Alvin Fielder

The jazz and experimental music world lost a giant this past January 5 when drummer, pharmacologist, drum historian, and founding member of the Association for the Advancement of Creative Musicians (AACM) Alvin Fielder passed away near his Jackson, Mississippi, home. The drummer was known for his encyclopedic knowledge of the history of drumming styles, as MD was told by David Dove, the Houston, Texas–based Fielder collaborator and founder of the philanthropic educational organization Nameless Sound. “He could break down the origins of every technique, innovation, and gesture in jazz drumming,” Dove says. Fielder’s interest in drumming was piqued in the ’40s after hearing a neighbor playing an LP that featured Max Roach. When Fielder was studying pharmacology in the early ’50s in New Orleans, he also studied with Ed Blackwell (Ornette Coleman, Don Cherry). Fielder cherished his relationship with Blackwell, and he owned a number of Blackwell’s method books, which he returned to throughout his career.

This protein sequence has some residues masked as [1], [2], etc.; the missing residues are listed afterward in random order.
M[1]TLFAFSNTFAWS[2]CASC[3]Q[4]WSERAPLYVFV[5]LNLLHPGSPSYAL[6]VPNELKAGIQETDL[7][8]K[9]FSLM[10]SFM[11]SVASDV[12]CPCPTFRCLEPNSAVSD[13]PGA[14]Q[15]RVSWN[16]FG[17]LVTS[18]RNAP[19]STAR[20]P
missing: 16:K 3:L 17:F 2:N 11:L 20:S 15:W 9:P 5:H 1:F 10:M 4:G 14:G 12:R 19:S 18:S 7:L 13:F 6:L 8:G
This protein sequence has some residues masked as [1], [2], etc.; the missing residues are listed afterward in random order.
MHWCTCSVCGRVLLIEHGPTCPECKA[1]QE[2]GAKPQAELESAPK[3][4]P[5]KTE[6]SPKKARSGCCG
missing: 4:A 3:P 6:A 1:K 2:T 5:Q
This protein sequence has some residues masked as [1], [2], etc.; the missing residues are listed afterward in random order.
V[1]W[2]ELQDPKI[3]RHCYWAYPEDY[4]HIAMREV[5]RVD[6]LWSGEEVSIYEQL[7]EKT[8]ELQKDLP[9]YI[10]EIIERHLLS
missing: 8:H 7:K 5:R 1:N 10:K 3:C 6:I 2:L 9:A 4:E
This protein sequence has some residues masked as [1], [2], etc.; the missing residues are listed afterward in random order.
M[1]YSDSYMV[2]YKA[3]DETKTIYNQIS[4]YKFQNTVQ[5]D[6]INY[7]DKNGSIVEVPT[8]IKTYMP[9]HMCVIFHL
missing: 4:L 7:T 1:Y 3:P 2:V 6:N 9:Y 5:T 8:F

Fielder’s playing can be heard on jazz composer and saxophonist Roscoe Mitchell’s 1966 free jazz album Sound, on recordings with trumpeter Dennis González and bassist Damon Smith, and on a 2007 trio record under his own name titled A Measure of Vision. González wrote, “Alvin’s playing was a well-thought-out system of the old and the new, of the avant-garde and the very disciplined forms of which he worked together in a well-defined style of his own.”

Bassist and Fielder collaborator William Parker tells MD, “Al was a beautiful, unique musician who had that fresh, classic, open sound that was created by building layers of tones that were held together by textures of cymbals and speech-like drum patterns. Al was optimal when he played three sets—letting the music evolve and burst into flames.”

John Colpitts

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